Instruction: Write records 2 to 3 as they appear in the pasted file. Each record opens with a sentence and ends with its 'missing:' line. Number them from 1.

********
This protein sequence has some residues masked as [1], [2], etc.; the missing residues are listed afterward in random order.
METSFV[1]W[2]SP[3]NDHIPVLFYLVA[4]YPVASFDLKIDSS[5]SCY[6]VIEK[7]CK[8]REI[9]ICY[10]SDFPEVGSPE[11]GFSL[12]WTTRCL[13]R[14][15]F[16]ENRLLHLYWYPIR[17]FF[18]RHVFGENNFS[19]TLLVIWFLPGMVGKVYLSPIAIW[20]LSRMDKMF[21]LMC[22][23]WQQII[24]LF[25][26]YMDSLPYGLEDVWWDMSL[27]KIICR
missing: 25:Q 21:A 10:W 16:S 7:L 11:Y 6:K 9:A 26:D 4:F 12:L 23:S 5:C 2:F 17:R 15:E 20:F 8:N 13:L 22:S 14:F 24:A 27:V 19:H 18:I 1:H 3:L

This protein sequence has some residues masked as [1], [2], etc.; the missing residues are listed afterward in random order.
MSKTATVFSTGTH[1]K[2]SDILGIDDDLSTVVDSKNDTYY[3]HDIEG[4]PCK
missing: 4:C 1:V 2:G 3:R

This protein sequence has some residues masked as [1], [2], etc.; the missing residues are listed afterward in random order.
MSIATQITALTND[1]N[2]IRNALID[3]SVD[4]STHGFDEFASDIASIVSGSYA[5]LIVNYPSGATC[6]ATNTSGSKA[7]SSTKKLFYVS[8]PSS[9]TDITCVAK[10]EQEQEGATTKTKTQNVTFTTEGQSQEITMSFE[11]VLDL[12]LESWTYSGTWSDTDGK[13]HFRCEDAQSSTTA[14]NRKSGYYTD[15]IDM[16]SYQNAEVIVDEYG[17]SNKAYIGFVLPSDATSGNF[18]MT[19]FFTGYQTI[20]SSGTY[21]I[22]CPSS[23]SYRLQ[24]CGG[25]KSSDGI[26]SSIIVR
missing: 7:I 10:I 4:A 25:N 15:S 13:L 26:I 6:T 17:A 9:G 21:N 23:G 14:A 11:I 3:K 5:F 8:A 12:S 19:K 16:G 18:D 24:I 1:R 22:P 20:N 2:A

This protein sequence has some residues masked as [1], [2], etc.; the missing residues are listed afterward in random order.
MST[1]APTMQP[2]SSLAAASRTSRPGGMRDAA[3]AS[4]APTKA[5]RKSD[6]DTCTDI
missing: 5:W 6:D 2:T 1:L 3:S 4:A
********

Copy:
This protein sequence has some residues masked as [1], [2], etc.; the missing residues are listed afterward in random order.
MSKTATVFSTGTH[1]K[2]SDILGIDDDLSTVVDSKNDTYY[3]HDIEG[4]PCK
missing: 4:C 1:V 2:G 3:R

This protein sequence has some residues masked as [1], [2], etc.; the missing residues are listed afterward in random order.
MSIATQITALTND[1]N[2]IRNALID[3]SVD[4]STHGFDEFASDIASIVSGSYA[5]LIVNYPSGATC[6]ATNTSGSKA[7]SSTKKLFYVS[8]PSS[9]TDITCVAK[10]EQEQEGATTKTKTQNVTFTTEGQSQEITMSFE[11]VLDL[12]LESWTYSGTWSDTDGK[13]HFRCEDAQSSTTA[14]NRKSGYYTD[15]IDM[16]SYQNAEVIVDEYG[17]SNKAYIGFVLPSDATSGNF[18]MT[19]FFTGYQTI[20]SSGTY[21]I[22]CPSS[23]SYRLQ[24]CGG[25]KSSDGI[26]SSIIVR
missing: 7:I 10:I 4:A 25:N 15:S 13:L 26:I 6:T 17:A 9:G 21:N 23:G 14:A 11:I 3:K 5:F 8:A 12:S 19:K 16:G 18:D 24:I 1:R 22:P 20:N 2:A